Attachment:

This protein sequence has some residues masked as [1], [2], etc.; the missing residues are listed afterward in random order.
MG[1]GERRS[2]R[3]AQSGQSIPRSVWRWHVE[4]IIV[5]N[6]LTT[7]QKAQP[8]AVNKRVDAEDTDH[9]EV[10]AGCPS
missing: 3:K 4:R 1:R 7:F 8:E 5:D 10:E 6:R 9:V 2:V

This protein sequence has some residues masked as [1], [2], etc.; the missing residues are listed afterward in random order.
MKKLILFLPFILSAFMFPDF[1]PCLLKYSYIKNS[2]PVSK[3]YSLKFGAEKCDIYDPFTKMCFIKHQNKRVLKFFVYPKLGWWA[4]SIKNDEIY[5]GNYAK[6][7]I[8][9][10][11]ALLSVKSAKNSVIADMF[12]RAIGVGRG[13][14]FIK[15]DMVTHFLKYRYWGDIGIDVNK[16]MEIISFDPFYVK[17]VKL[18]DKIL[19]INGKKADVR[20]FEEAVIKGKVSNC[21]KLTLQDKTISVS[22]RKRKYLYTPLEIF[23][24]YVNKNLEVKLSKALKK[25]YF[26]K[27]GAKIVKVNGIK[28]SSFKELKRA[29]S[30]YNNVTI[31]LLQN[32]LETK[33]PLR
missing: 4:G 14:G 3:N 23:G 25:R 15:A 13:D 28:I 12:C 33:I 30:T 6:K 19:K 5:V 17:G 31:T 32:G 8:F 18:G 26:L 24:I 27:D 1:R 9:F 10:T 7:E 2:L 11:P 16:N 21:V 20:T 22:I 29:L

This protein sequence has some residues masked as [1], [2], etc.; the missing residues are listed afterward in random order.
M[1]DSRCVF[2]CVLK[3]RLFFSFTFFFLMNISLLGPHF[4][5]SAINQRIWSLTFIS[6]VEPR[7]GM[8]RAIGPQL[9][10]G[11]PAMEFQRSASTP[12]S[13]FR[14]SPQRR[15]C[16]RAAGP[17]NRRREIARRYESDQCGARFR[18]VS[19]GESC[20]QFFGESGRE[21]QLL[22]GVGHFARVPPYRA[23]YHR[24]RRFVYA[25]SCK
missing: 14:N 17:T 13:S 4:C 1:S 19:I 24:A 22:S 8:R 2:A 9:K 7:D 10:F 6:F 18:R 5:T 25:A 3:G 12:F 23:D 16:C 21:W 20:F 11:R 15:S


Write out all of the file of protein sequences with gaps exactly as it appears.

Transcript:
This protein sequence has some residues masked as [1], [2], etc.; the missing residues are listed afterward in random order.
MG[1]GERRS[2]R[3]AQSGQSIPRSVWRWHVE[4]IIV[5]N[6]LTT[7]QKAQP[8]AVNKRVDAEDTDH[9]EV[10]AGCPS
missing: 3:K 4:R 1:R 7:F 8:E 5:D 10:E 6:R 9:V 2:V

This protein sequence has some residues masked as [1], [2], etc.; the missing residues are listed afterward in random order.
MKKLILFLPFILSAFMFPDF[1]PCLLKYSYIKNS[2]PVSK[3]YSLKFGAEKCDIYDPFTKMCFIKHQNKRVLKFFVYPKLGWWA[4]SIKNDEIY[5]GNYAK[6][7]I[8][9][10][11]ALLSVKSAKNSVIADMF[12]RAIGVGRG[13][14]FIK[15]DMVTHFLKYRYWGDIGIDVNK[16]MEIISFDPFYVK[17]VKL[18]DKIL[19]INGKKADVR[20]FEEAVIKGKVSNC[21]KLTLQDKTISVS[22]RKRKYLYTPLEIF[23][24]YVNKNLEVKLSKALKK[25]YF[26]K[27]GAKIVKVNGIK[28]SSFKELKRA[29]S[30]YNNVTI[31]LLQN[32]LETK[33]PLR
missing: 4:G 14:G 3:N 23:G 25:R 15:A 13:D 28:I 12:C 33:I 30:T 6:K 19:K 5:V 17:G 31:T 32:G 8:F 18:G 26:L 24:I 27:D 1:R 9:F 10:T 7:E 2:L 11:P 16:N 21:V 20:T 22:I 29:L

This protein sequence has some residues masked as [1], [2], etc.; the missing residues are listed afterward in random order.
M[1]DSRCVF[2]CVLK[3]RLFFSFTFFFLMNISLLGPHF[4][5]SAINQRIWSLTFIS[6]VEPR[7]GM[8]RAIGPQL[9][10]G[11]PAMEFQRSASTP[12]S[13]FR[14]SPQRR[15]C[16]RAAGP[17]NRRREIARRYESDQCGARFR[18]VS[19]GESC[20]QFFGESGRE[21]QLL[22]GVGHFARVPPYRA[23]YHR[24]RRFVYA[25]SCK
missing: 14:N 17:T 13:S 4:C 1:S 19:I 24:A 22:S 8:R 2:A 9:K 7:D 10:F 6:F 18:R 5:T 25:A 3:G 12:F 23:D 16:C 21:W 20:F 11:R 15:S